• But why either/or? Can’t they be BOTH rural asset AND public facing event…?!?
  • For Joe Public, no! For me, yes! I’ll go to any show that has rare breeds
  • I think the farm animals are a draw, but the shopping as well as main ring helps.
  • It’s neither one nor the other – it’s the fact that uniquely you can see both at the same time and place and loads more too
  • In the F&M year the Kent Show went ahead but without any animals. An Exit Poll showed they were really missed by public
  • “County” shows are so big that the general public struggle to see everything in a day. Smaller shows are easier to see fully.
  • They are both needed to encourage people to stay all day, animals are main attraction definitely!
  • Livestock displays are essential, whilst shows needs to be commercial, educational crucial
  • Where else will you see dogs rounding up geese, monster trucks, huge bulls, very best food and go home with a new pair of shoes

Q4a) Do your local shows provide special farming education exhibits for the public or extra school events during the year?

  • Highland is excellent with lots of school groups. I went there first at 13 with school
  • Newark does as the Ag students on my course are used in shearing demos and the relationship between show & college is year round
  • We have a milking cow named buttercup our education officer takes around local schools
  • There is a big gap in connecting the young to farming in an interesting way
  • Free hedge laying training day, hedging & plough match – all free and funded by show – promoting rural skills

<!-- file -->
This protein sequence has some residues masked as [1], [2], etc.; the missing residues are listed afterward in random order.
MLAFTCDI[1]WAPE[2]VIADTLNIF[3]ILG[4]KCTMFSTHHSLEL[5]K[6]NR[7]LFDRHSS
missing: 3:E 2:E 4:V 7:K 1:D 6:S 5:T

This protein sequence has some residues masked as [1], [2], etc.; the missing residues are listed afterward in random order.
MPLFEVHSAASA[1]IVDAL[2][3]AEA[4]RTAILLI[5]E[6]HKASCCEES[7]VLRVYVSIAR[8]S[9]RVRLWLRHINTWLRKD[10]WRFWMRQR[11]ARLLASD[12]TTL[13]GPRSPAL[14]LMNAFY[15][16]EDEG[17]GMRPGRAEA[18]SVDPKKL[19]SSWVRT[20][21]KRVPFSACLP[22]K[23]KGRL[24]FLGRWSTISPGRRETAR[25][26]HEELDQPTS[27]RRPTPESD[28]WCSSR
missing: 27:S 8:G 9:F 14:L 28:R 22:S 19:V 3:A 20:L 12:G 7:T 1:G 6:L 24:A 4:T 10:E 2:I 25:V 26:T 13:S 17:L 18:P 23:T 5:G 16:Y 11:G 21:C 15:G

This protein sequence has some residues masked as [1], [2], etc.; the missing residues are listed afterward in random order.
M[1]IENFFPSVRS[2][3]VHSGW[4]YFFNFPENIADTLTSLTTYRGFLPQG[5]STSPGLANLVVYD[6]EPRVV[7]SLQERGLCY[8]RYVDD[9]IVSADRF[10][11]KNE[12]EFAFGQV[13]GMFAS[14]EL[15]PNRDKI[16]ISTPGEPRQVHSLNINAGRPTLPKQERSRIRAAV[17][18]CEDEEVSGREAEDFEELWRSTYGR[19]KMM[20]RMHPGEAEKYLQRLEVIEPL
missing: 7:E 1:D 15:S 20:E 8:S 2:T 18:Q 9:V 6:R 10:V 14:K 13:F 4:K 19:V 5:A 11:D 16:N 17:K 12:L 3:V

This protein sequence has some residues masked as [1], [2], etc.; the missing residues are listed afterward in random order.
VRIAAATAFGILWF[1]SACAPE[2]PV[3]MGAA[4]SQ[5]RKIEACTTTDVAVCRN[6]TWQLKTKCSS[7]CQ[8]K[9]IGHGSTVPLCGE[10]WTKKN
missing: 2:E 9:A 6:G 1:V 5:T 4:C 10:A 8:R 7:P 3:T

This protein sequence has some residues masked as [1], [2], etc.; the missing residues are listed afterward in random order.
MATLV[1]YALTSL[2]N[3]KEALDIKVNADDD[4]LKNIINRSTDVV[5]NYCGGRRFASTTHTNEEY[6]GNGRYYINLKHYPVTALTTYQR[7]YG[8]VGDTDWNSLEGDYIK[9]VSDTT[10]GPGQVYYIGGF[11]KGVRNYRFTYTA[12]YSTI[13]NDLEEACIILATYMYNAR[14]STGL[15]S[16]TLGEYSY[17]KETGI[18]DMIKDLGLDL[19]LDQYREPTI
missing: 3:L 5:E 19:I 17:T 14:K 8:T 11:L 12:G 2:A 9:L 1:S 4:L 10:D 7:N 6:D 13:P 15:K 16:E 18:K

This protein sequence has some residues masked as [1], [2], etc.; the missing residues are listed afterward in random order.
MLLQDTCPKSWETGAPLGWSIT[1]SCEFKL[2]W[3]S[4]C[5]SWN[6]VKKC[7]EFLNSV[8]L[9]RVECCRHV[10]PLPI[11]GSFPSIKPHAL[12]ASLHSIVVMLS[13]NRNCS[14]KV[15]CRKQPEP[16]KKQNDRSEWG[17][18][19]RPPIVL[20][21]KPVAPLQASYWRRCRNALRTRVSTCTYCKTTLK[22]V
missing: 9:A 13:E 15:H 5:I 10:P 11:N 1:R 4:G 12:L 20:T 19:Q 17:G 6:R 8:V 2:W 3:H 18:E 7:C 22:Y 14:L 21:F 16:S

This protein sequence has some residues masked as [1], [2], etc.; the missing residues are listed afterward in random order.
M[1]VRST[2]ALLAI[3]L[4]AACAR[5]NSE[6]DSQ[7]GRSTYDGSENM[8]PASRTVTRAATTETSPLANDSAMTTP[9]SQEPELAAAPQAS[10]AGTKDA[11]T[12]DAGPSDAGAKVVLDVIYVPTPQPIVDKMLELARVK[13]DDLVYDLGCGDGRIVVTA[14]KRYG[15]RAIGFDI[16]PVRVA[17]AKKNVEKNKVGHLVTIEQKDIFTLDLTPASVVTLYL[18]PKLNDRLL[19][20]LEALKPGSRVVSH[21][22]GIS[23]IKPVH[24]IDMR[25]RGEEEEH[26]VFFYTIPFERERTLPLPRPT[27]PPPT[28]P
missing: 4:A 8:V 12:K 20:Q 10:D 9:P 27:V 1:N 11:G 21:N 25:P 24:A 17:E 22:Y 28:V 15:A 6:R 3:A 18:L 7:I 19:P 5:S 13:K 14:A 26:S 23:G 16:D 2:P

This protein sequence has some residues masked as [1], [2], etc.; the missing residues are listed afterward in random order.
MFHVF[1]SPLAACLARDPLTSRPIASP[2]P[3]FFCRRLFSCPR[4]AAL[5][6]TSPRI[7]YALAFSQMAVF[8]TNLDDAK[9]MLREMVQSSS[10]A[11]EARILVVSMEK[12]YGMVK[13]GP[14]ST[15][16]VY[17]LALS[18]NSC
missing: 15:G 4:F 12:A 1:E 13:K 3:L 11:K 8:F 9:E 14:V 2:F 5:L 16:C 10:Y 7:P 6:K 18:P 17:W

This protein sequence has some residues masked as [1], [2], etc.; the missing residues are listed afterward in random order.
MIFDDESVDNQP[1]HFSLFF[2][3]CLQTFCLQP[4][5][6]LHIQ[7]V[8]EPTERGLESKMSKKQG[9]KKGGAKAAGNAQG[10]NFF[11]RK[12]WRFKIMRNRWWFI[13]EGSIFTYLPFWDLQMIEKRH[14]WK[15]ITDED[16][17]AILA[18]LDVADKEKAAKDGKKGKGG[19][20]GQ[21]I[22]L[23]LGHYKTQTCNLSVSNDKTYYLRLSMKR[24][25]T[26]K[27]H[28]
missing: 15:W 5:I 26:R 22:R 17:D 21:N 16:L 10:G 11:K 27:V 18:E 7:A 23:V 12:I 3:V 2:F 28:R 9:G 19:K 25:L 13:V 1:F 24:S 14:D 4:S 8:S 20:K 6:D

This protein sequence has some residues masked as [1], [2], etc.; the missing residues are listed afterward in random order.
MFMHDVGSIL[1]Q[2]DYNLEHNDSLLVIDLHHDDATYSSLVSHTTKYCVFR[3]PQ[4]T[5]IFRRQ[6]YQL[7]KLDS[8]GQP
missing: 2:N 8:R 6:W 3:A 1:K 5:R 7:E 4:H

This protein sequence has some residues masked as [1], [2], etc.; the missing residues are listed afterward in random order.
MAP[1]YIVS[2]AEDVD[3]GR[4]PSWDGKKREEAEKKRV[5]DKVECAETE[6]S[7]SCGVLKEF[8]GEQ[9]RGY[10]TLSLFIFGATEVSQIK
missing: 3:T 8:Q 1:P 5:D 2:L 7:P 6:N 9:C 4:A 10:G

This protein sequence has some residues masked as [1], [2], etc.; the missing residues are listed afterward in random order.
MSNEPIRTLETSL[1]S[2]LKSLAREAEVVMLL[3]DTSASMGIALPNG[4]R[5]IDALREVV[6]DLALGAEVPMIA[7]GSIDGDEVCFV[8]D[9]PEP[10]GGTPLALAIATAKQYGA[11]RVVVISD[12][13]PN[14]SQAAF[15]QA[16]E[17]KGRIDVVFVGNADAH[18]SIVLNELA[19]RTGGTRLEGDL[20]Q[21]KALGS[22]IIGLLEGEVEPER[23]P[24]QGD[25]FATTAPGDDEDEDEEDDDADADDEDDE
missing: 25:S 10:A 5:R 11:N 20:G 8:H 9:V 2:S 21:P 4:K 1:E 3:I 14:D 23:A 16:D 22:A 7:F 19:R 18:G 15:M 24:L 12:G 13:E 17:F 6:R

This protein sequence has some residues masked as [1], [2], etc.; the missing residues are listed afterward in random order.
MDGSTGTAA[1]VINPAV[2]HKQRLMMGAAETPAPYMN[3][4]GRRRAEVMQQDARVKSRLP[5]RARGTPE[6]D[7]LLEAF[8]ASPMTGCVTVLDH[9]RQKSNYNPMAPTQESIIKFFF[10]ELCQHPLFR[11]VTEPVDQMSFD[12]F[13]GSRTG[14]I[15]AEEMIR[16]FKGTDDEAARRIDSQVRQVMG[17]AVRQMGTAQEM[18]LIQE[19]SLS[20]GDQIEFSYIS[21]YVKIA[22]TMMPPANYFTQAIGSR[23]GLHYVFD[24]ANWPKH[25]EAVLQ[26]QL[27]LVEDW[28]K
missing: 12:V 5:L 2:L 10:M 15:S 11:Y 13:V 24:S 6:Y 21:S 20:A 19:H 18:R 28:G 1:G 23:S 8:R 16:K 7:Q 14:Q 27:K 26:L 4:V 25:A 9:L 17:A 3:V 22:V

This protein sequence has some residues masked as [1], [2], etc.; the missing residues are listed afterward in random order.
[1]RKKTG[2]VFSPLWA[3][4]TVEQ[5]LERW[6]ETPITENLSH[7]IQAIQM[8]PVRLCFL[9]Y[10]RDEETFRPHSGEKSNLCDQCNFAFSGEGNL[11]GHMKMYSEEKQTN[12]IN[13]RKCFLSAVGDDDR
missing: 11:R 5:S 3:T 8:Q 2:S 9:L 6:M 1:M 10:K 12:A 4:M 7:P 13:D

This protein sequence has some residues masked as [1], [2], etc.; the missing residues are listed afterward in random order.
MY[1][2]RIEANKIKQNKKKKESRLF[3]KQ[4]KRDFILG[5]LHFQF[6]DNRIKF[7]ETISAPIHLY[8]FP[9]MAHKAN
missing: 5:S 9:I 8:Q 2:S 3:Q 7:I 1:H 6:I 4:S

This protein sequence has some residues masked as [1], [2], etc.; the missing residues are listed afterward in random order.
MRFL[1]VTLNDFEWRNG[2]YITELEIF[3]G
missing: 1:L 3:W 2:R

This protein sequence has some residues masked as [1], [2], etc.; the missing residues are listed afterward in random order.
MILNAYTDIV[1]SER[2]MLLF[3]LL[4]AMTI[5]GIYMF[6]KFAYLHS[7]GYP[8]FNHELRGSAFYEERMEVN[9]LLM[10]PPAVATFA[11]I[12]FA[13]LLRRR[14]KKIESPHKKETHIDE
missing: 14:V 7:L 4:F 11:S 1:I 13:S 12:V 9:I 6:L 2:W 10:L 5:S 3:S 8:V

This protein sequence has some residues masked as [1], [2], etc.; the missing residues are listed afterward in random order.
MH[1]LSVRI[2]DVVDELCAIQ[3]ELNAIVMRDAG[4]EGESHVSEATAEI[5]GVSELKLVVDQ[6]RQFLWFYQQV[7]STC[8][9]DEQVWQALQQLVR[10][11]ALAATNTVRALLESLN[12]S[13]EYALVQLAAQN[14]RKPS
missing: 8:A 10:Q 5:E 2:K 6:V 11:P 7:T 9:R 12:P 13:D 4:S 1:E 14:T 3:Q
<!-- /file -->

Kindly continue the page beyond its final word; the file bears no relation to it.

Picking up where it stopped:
• The Yorkshire Show has a huge education area and also run ‘Countryside Live’ for children
  • Sadly the Devon county show is only a 3 day event & nothing else happens for the other 362 days education wise
  • Barleylands in Essex are open all year for the public, lots to do and see. Big show in September
  • My local is the Royal Canberra Show, they have an animal nursery but not much else to interact with Farmers
  • Field to fork education is something that is very inconsistent at shows & needs to be improved
  • I think as the public are becoming more aware of the effect of the state of agriculture on their lives-education at shows is key

Q4b) Do you help out with such educational events? If so, what do you do?

  • So far, nothing! But will be doing lots next year
  • Steward on the cattle at Devon County has made me so many contacts within the industry, to me that’s priceless
  • Shearing demonstrations, lambing/simulator demos, Guess the Poo Competition, Talks etc
  • I think it’s vital to help people see the love and pride farmers have for their animals
  • If you think going to your local show is boring to attend get involved and go stewarding

Q5a) Should all aged ewe & tup classes be progeny, avoiding “who’s got the biggest, fattest sheep” scenario?

  • Can’t answer the technical questions but let me say major *respect* due to all who show stock at shows. Many hours of hard work!
  • A huge amount of hard work and effort goes in to putting all the shows together to a real big respect to everyone involved

Q5b) Sealing cows teats to make udders look fuller hit the news last year. Has this been a problem this year?


  • Definitely not unfortunately that was a few people who broke rules, you could see cows running milk in championships
  • People who go to extreme lengths to win end up going out in the ring to lose, where’s the fun!